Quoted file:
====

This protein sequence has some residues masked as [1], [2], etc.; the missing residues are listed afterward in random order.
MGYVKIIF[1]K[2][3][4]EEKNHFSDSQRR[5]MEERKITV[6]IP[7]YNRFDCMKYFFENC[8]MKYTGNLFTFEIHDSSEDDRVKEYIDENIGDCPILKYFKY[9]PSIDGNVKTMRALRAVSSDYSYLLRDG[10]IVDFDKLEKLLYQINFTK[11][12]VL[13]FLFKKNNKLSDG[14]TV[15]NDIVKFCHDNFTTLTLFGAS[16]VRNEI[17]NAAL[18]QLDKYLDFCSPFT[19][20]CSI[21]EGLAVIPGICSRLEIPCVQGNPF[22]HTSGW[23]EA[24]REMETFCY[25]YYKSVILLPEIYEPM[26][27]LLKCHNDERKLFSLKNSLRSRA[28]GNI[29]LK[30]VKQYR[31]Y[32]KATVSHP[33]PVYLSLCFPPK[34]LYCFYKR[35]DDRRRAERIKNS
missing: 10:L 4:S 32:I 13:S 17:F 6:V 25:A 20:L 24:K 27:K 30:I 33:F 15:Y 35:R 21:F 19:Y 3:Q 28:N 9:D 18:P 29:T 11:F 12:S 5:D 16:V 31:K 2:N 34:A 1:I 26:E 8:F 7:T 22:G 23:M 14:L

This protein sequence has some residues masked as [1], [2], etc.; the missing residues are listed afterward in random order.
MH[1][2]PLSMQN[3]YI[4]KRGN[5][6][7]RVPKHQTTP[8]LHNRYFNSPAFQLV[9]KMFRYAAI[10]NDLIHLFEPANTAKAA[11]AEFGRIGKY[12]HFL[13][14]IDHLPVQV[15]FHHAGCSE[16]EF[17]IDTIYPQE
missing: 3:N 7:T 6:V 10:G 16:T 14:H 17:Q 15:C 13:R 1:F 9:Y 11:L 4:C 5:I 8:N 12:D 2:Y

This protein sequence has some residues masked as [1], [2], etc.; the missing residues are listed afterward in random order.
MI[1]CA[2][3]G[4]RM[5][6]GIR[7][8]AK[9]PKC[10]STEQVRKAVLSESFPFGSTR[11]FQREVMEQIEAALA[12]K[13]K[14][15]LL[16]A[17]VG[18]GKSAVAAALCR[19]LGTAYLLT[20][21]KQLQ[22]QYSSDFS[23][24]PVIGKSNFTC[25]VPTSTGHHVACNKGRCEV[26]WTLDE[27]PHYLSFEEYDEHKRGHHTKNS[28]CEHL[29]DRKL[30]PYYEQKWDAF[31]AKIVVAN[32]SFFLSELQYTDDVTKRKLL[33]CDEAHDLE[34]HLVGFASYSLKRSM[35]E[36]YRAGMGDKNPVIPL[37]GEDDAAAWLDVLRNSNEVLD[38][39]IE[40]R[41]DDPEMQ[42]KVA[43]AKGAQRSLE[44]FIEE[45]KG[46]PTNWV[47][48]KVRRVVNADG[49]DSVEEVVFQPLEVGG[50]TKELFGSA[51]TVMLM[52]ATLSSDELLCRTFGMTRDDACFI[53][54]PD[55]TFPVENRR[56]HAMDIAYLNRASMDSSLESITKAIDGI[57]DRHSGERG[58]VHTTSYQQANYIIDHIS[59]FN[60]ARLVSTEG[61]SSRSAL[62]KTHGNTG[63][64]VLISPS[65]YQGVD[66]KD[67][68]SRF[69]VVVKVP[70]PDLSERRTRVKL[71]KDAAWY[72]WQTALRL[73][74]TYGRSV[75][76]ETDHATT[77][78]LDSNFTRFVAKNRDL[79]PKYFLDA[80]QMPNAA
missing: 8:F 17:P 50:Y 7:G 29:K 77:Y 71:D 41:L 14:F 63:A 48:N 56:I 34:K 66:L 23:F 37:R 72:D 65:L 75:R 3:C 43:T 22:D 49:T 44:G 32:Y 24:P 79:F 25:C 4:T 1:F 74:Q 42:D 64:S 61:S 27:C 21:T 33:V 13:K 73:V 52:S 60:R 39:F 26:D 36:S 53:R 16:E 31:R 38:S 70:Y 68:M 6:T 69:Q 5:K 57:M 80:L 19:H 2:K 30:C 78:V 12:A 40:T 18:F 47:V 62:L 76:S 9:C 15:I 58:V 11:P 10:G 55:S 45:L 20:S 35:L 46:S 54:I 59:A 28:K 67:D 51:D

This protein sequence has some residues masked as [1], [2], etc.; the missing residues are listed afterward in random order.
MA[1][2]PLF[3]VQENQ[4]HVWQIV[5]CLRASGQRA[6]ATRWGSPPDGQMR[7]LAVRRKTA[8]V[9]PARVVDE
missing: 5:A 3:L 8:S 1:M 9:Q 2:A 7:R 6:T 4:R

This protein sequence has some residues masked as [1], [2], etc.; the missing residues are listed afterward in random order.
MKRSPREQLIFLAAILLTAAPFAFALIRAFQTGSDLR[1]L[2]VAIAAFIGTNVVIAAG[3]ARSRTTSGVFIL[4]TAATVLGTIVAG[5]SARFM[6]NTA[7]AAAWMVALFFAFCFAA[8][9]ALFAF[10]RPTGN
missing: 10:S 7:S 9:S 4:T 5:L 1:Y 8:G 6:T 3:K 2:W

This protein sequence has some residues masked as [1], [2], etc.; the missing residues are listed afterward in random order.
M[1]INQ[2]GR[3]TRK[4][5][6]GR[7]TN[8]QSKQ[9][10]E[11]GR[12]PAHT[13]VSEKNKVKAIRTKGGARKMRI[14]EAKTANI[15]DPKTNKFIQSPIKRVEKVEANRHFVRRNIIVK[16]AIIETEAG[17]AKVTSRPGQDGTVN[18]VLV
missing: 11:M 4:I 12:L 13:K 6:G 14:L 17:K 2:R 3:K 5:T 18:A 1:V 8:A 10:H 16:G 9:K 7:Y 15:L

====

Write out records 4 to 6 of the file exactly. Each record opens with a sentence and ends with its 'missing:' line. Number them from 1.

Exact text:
This protein sequence has some residues masked as [1], [2], etc.; the missing residues are listed afterward in random order.
MA[1][2]PLF[3]VQENQ[4]HVWQIV[5]CLRASGQRA[6]ATRWGSPPDGQMR[7]LAVRRKTA[8]V[9]PARVVDE
missing: 5:A 3:L 8:S 1:M 9:Q 2:A 7:R 6:T 4:R

This protein sequence has some residues masked as [1], [2], etc.; the missing residues are listed afterward in random order.
MKRSPREQLIFLAAILLTAAPFAFALIRAFQTGSDLR[1]L[2]VAIAAFIGTNVVIAAG[3]ARSRTTSGVFIL[4]TAATVLGTIVAG[5]SARFM[6]NTA[7]AAAWMVALFFAFCFAA[8][9]ALFAF[10]RPTGN
missing: 10:S 7:S 9:S 4:T 5:L 1:Y 8:G 6:T 3:K 2:W

This protein sequence has some residues masked as [1], [2], etc.; the missing residues are listed afterward in random order.
M[1]INQ[2]GR[3]TRK[4][5][6]GR[7]TN[8]QSKQ[9][10]E[11]GR[12]PAHT[13]VSEKNKVKAIRTKGGARKMRI[14]EAKTANI[15]DPKTNKFIQSPIKRVEKVEANRHFVRRNIIVK[16]AIIETEAG[17]AKVTSRPGQDGTVN[18]VLV
missing: 11:M 4:I 12:L 13:K 6:G 14:L 17:K 2:R 3:K 5:T 18:A 1:V 8:A 10:H 16:G 9:K 7:Y 15:L